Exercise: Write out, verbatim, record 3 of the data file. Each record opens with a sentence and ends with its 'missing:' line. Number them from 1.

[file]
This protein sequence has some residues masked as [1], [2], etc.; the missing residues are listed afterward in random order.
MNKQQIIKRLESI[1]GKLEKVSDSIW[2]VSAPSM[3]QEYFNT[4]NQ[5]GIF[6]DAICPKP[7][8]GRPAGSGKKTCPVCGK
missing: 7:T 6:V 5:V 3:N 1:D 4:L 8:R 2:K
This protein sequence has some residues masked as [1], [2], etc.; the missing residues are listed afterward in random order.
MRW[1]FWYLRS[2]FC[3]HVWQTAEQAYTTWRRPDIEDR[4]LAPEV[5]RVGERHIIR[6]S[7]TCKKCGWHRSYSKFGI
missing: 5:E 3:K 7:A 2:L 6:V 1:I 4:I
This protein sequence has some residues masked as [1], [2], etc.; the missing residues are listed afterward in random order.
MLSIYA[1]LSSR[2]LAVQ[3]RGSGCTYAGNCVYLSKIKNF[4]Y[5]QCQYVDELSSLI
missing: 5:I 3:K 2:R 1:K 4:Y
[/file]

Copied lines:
This protein sequence has some residues masked as [1], [2], etc.; the missing residues are listed afterward in random order.
MLSIYA[1]LSSR[2]LAVQ[3]RGSGCTYAGNCVYLSKIKNF[4]Y[5]QCQYVDELSSLI
missing: 5:I 3:K 2:R 1:K 4:Y